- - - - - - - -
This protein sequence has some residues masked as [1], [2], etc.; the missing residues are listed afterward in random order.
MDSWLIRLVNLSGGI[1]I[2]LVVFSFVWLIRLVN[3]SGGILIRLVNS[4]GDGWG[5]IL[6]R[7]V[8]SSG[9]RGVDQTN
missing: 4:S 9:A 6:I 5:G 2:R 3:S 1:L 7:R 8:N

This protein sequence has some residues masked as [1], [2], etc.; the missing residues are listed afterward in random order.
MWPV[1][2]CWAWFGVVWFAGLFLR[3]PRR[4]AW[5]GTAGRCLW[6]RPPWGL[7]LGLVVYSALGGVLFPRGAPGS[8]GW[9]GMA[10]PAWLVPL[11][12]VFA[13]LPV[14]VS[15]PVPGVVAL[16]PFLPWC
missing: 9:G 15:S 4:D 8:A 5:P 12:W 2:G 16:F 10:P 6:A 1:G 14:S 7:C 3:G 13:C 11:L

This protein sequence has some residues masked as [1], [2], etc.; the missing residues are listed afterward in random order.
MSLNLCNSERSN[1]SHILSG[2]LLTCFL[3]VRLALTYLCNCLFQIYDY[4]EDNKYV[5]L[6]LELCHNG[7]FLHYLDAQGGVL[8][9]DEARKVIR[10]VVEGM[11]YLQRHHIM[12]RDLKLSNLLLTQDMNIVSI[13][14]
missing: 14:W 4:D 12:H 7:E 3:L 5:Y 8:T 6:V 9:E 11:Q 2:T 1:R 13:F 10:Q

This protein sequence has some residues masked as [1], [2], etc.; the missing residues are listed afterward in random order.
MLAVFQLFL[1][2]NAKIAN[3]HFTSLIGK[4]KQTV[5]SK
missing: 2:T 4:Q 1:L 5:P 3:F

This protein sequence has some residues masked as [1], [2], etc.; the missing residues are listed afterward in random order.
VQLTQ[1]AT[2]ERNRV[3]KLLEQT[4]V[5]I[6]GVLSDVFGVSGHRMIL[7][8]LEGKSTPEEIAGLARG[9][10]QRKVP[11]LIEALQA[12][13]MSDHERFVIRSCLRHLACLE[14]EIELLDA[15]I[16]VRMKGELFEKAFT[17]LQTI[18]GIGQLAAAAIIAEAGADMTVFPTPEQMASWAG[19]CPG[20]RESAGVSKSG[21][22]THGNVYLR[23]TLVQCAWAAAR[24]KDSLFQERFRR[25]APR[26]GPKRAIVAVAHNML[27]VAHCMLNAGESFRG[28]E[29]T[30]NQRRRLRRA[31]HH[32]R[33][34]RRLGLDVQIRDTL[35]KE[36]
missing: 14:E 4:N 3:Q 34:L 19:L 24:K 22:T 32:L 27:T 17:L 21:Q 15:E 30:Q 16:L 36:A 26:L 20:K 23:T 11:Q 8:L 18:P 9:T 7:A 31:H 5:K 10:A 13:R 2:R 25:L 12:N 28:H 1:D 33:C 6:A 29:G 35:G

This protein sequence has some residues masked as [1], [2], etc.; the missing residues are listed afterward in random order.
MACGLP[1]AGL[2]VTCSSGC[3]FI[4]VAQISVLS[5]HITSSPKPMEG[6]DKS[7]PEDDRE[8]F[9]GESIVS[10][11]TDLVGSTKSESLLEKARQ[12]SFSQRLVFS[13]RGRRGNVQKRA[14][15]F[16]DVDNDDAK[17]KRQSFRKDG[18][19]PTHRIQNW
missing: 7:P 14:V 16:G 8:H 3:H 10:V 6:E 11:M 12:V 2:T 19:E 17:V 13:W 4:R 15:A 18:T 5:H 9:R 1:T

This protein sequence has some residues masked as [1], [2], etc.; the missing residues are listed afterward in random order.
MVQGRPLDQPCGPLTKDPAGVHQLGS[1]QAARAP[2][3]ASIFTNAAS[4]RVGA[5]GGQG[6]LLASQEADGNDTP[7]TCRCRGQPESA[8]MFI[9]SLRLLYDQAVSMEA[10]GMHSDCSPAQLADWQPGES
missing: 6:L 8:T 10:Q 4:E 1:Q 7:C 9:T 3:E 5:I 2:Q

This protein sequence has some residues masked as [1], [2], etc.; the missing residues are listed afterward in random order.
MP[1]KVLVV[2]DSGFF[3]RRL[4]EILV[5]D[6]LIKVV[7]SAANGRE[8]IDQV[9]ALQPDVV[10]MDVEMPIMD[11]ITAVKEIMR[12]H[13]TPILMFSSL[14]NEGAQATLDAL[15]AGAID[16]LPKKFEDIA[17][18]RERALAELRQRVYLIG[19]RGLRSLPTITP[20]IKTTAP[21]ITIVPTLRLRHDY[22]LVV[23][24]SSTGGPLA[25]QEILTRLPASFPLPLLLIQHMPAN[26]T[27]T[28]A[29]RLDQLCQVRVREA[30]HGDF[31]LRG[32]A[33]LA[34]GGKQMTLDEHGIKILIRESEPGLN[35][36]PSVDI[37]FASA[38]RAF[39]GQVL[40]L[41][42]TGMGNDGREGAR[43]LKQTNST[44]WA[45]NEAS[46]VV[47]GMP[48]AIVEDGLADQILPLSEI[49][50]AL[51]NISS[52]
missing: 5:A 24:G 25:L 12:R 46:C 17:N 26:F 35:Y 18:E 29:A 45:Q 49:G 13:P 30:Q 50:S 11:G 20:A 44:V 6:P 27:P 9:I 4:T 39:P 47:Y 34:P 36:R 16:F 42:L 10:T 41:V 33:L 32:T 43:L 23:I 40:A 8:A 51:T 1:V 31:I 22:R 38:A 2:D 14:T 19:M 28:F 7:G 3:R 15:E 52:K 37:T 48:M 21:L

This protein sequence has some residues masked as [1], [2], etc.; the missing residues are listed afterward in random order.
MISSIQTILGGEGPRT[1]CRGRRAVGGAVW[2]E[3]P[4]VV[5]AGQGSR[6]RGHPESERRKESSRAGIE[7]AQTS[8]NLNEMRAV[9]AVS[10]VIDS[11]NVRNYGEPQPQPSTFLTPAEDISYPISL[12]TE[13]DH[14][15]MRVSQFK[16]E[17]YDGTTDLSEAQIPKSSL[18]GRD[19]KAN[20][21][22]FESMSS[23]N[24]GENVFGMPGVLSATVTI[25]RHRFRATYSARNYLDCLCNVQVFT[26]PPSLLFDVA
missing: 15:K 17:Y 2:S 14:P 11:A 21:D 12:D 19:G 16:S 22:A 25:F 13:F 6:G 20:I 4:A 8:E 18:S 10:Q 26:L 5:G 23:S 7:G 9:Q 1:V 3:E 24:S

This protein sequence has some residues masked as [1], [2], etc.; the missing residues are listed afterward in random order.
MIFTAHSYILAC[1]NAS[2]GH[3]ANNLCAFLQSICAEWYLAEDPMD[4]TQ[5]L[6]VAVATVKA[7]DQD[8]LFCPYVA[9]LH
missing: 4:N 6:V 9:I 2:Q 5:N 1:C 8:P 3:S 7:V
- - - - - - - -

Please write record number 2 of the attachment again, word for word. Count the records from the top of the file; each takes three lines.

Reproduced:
This protein sequence has some residues masked as [1], [2], etc.; the missing residues are listed afterward in random order.
MWPV[1][2]CWAWFGVVWFAGLFLR[3]PRR[4]AW[5]GTAGRCLW[6]RPPWGL[7]LGLVVYSALGGVLFPRGAPGS[8]GW[9]GMA[10]PAWLVPL[11][12]VFA[13]LPV[14]VS[15]PVPGVVAL[16]PFLPWC
missing: 9:G 15:S 4:D 8:A 5:P 12:W 2:G 16:F 10:P 6:A 1:G 14:S 7:C 3:G 13:C 11:L